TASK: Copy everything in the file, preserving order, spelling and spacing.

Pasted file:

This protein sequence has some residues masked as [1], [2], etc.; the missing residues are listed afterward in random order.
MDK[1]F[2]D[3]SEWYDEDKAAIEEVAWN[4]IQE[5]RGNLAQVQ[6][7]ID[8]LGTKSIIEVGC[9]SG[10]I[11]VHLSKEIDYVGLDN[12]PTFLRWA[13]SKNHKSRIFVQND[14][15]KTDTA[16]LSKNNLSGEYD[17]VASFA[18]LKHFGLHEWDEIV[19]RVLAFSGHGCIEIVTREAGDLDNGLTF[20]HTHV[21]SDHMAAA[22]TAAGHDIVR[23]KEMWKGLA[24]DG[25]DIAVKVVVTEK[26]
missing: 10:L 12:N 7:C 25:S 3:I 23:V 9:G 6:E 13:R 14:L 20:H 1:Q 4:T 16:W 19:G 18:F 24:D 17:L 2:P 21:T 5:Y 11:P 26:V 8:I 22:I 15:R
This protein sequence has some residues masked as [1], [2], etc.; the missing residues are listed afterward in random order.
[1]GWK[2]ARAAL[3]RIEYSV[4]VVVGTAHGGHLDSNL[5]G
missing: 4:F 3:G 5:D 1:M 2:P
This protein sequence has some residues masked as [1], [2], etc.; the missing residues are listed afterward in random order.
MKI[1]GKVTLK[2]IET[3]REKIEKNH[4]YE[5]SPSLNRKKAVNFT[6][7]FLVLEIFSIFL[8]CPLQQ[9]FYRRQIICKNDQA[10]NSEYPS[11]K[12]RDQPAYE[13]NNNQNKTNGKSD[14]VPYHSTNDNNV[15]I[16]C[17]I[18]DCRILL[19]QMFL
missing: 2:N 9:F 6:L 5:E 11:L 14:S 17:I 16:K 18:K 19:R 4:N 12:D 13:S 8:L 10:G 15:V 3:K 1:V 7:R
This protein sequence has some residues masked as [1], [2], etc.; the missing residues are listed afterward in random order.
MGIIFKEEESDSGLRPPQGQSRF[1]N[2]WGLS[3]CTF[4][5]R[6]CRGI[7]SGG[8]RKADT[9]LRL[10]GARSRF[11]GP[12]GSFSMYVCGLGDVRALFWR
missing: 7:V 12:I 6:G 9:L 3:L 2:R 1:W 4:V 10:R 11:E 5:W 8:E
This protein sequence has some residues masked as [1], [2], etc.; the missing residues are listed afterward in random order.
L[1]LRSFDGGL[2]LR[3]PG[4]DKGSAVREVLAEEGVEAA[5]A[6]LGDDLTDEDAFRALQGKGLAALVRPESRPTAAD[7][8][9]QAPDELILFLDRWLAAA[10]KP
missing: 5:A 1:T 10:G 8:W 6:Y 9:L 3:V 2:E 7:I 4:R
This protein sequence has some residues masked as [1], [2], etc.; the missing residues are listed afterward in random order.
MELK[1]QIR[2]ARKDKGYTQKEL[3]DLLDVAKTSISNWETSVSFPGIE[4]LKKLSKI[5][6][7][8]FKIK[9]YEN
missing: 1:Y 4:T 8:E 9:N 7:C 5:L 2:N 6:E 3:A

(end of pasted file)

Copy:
This protein sequence has some residues masked as [1], [2], etc.; the missing residues are listed afterward in random order.
MDK[1]F[2]D[3]SEWYDEDKAAIEEVAWN[4]IQE[5]RGNLAQVQ[6][7]ID[8]LGTKSIIEVGC[9]SG[10]I[11]VHLSKEIDYVGLDN[12]PTFLRWA[13]SKNHKSRIFVQND[14][15]KTDTA[16]LSKNNLSGEYD[17]VASFA[18]LKHFGLHEWDEIV[19]RVLAFSGHGCIEIVTREAGDLDNGLTF[20]HTHV[21]SDHMAAA[22]TAAGHDIVR[23]KEMWKGLA[24]DG[25]DIAVKVVVTEK[26]
missing: 10:L 12:N 7:C 25:S 3:I 23:V 9:G 6:E 13:R 14:L 20:H 1:Q 4:T 16:W 19:G 18:F 24:D 17:L 2:P 21:T 5:Y 11:P 26:V 8:I 22:I 15:R
This protein sequence has some residues masked as [1], [2], etc.; the missing residues are listed afterward in random order.
[1]GWK[2]ARAAL[3]RIEYSV[4]VVVGTAHGGHLDSNL[5]G
missing: 4:F 3:G 5:D 1:M 2:P
This protein sequence has some residues masked as [1], [2], etc.; the missing residues are listed afterward in random order.
MKI[1]GKVTLK[2]IET[3]REKIEKNH[4]YE[5]SPSLNRKKAVNFT[6][7]FLVLEIFSIFL[8]CPLQQ[9]FYRRQIICKNDQA[10]NSEYPS[11]K[12]RDQPAYE[13]NNNQNKTNGKSD[14]VPYHSTNDNNV[15]I[16]C[17]I[18]DCRILL[19]QMFL
missing: 2:N 9:F 6:L 5:E 11:L 14:S 17:I 16:K 18:K 19:R 4:N 12:D 13:S 8:L 10:G 15:V 3:K 1:V 7:R
This protein sequence has some residues masked as [1], [2], etc.; the missing residues are listed afterward in random order.
MGIIFKEEESDSGLRPPQGQSRF[1]N[2]WGLS[3]CTF[4][5]R[6]CRGI[7]SGG[8]RKADT[9]LRL[10]GARSRF[11]GP[12]GSFSMYVCGLGDVRALFWR
missing: 7:V 12:I 6:G 9:L 3:L 2:R 1:W 4:V 10:R 11:E 5:W 8:E
This protein sequence has some residues masked as [1], [2], etc.; the missing residues are listed afterward in random order.
L[1]LRSFDGGL[2]LR[3]PG[4]DKGSAVREVLAEEGVEAA[5]A[6]LGDDLTDEDAFRALQGKGLAALVRPESRPTAAD[7][8][9]QAPDELILFLDRWLAAA[10]KP
missing: 5:A 1:T 10:G 8:W 6:Y 9:L 3:V 2:E 7:I 4:R
This protein sequence has some residues masked as [1], [2], etc.; the missing residues are listed afterward in random order.
MELK[1]QIR[2]ARKDKGYTQKEL[3]DLLDVAKTSISNWETSVSFPGIE[4]LKKLSKI[5][6][7][8]FKIK[9]YEN
missing: 1:Y 4:T 8:E 9:N 7:C 5:L 2:N 6:E 3:A